India and the death penalty: Mapping the changing stances in the light of judicial decisions and Human Rights concerns

The execution of the Nirbhaya convicts was the first death penalty carried out after the 2015 execution of Yakub Memon who was convicted in the 1993 Mumbai blasts. Yet, this is not an indicator that the practice of awarding death sentences in India is declining. Conversely, the number of death sentences courts have handed out in 2018 has jumped to the highest in two decades where 162 people were sentenced to death. This is attributed mainly to changes in India’s penal laws especially those regarding sexual violence.

In India, executions are conducted by way of hanging[ii] and shooting[iii]. A total of 59 sections spread over 18 central legislations in India allow the death penalty and 12 of these sections are under the Indian Penal Code of 1860. Our constitution also empowers State Governors and the president to suspend, pardon, or commute death sentences.[iv]

Article 21 of our Constitution states that no person can be deprived of their lives except through a lawful procedure and there have been several contrasting judgements questioning the constitutional validity of the death penalty. In 1973, the Supreme Court in Jagmohan Singh v State of UP[v] upheld the constitutional validity of the death penalty and in 1979, in Rajendra Prasad v State of Punjab[vi] Justice Krishna Iyer ruled that the death penalty was violative of Articles 14, 19, and 21 of the Indian Constitution. This was subsequently overruled in the Bachan Singh[vii] case which laid down the proposition that the death penalty must be used only in the “rarest of rare cases”. Building upon this decision, in Machhi Singh v State of Punjab[viii] the court delved deep into the instances where the death penalty can be carried out. Most notable of these points was that life imprisonment is the rule and that the death sentence is an exception. Yet, we do not possess a commonly accepted guideline and the final decision comes to each Judge’s conscience and beliefs. When in 2013, the Criminal Law (Amendment) Act [ix]was passed to include the death penalty for perpetrators of rape that leads to death or causes the victim to be in a vegetative state, it had discarded the recommendations of the Justice Verma Committee to extend their sentences to the rest of their natural lives and this only contributes to the grey area that exists in this aspect.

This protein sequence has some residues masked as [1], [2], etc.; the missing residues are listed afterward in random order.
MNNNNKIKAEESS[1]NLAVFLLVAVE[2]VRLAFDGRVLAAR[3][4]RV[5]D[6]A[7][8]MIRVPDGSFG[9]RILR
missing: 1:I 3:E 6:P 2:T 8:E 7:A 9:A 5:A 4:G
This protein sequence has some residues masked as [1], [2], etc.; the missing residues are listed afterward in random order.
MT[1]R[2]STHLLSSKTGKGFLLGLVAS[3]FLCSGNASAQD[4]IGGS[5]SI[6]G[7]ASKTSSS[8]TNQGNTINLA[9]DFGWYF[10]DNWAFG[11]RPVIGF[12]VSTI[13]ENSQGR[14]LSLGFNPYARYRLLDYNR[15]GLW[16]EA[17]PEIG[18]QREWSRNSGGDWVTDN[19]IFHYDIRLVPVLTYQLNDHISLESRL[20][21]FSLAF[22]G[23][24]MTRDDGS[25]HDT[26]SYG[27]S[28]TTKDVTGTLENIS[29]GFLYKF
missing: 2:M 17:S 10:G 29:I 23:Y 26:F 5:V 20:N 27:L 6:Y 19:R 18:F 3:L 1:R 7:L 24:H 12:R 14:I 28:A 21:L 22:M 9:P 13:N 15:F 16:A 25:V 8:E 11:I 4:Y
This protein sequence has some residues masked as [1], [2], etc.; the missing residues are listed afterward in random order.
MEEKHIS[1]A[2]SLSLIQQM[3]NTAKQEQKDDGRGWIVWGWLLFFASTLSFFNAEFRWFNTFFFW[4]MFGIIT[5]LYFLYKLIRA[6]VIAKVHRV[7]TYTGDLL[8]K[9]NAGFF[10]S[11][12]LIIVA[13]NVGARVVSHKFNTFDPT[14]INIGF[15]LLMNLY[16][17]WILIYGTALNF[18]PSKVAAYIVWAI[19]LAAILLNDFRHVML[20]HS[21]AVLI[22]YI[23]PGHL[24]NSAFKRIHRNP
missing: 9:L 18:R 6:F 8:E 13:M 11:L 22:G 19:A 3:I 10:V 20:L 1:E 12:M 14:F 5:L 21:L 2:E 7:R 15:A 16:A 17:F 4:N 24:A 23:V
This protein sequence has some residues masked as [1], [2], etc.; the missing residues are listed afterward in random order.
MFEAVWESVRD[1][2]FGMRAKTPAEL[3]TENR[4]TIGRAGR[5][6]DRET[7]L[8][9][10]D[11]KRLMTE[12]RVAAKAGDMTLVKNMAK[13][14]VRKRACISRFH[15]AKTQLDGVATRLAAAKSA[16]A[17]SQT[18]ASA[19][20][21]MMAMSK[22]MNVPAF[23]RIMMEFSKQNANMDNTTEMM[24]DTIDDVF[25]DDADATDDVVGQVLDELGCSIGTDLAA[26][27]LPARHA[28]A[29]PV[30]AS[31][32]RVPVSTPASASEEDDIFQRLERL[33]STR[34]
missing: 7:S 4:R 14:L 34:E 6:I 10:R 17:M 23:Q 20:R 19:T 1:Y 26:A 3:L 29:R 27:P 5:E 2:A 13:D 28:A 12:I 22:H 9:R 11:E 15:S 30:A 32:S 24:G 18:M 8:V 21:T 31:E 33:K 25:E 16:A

Research by the National Law University, Delhi reveals that prisoners spend long and gruelling years on the death row which in itself can be extremely debilitating. This burdens their families to procure continual legal representation mostly through private lawyers as the quality of India’s legal aid is inconsistent. The extension of legal proceedings for over five years has been considered a violation of speedy justice under Article 21 of the Constitution according to the National Court Management Systems Committee of the Supreme Court. But we are far from securing this right for our prisoners and this is reflected in cases that pan out for several years. Eighty percent of the participants also admitted to having suffered custodial torture and are subjected to inhumane and extreme forms of physical and mental harm. When this is coupled with solitary confinement, lack of medical facilities, and opportunities for work and education a situation where the future remains an ominous question mark is created. research also confirmed that the imposition of the death penalty is disproportionate with three-fourth of the prisoners in the study coming from economically vulnerable and marginalised sections of our society. We should be asking a very simple question: Are we unfairly allowing loopholes that corner the powerless and enable the rich to escape their crime to exist?